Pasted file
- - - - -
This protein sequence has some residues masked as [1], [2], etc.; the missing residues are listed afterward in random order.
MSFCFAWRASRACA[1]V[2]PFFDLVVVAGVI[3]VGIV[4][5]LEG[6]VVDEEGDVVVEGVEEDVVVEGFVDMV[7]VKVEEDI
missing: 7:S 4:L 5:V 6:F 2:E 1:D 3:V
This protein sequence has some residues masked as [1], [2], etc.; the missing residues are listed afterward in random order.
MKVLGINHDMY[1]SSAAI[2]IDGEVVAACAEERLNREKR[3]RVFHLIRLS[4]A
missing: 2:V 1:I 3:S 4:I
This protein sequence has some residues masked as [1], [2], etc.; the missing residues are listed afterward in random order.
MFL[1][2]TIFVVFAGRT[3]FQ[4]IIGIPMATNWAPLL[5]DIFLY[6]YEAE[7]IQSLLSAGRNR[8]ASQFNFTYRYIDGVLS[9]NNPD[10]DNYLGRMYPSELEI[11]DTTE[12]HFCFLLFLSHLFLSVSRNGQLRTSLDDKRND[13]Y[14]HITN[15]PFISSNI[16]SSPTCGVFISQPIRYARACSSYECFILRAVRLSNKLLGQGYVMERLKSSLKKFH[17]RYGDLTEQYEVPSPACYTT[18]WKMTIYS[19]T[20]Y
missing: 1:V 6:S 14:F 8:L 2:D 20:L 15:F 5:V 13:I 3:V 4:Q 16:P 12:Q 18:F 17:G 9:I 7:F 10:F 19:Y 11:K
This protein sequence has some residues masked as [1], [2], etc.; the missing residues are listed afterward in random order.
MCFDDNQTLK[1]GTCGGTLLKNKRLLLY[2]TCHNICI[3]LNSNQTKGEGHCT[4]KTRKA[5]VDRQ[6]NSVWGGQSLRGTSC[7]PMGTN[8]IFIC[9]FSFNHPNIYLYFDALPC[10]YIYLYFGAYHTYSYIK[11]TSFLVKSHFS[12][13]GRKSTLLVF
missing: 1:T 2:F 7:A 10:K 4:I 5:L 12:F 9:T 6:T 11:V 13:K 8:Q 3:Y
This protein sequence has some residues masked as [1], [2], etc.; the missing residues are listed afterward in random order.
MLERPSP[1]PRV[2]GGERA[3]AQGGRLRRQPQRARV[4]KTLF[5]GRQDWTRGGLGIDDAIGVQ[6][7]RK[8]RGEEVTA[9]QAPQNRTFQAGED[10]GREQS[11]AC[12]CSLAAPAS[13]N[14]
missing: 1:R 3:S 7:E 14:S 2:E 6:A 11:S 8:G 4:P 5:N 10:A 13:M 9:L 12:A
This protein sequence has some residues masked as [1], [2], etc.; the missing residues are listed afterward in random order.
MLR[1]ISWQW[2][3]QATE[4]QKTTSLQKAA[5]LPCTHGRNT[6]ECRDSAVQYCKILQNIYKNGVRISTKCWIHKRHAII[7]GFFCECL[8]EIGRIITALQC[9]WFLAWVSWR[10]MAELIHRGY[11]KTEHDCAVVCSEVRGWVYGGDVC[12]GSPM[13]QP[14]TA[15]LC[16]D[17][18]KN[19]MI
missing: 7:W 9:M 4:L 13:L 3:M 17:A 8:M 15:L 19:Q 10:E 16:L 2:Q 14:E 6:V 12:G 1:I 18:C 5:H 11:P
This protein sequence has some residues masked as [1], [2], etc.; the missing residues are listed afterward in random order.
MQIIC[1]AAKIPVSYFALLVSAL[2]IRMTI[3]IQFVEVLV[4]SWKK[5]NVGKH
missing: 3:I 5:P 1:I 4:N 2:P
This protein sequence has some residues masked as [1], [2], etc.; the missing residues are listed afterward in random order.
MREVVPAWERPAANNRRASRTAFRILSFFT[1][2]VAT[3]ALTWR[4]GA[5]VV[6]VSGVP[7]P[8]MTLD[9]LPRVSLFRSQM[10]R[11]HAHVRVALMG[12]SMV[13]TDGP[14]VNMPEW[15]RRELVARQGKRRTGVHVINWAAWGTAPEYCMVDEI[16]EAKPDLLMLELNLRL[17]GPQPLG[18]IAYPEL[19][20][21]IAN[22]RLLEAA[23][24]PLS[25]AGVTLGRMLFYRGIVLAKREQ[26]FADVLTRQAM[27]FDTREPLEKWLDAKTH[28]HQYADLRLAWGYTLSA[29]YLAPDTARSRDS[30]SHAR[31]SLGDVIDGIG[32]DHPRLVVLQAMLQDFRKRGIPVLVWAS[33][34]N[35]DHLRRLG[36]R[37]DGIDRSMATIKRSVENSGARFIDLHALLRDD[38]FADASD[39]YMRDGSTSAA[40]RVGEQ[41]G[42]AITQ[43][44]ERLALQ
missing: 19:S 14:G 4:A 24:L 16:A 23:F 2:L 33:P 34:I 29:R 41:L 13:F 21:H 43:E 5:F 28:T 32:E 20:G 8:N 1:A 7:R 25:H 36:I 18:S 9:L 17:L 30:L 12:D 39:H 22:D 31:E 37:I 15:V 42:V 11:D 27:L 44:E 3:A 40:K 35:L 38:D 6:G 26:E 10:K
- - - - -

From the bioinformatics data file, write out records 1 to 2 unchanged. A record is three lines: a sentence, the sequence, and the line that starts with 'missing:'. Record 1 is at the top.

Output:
This protein sequence has some residues masked as [1], [2], etc.; the missing residues are listed afterward in random order.
MSFCFAWRASRACA[1]V[2]PFFDLVVVAGVI[3]VGIV[4][5]LEG[6]VVDEEGDVVVEGVEEDVVVEGFVDMV[7]VKVEEDI
missing: 7:S 4:L 5:V 6:F 2:E 1:D 3:V
This protein sequence has some residues masked as [1], [2], etc.; the missing residues are listed afterward in random order.
MKVLGINHDMY[1]SSAAI[2]IDGEVVAACAEERLNREKR[3]RVFHLIRLS[4]A
missing: 2:V 1:I 3:S 4:I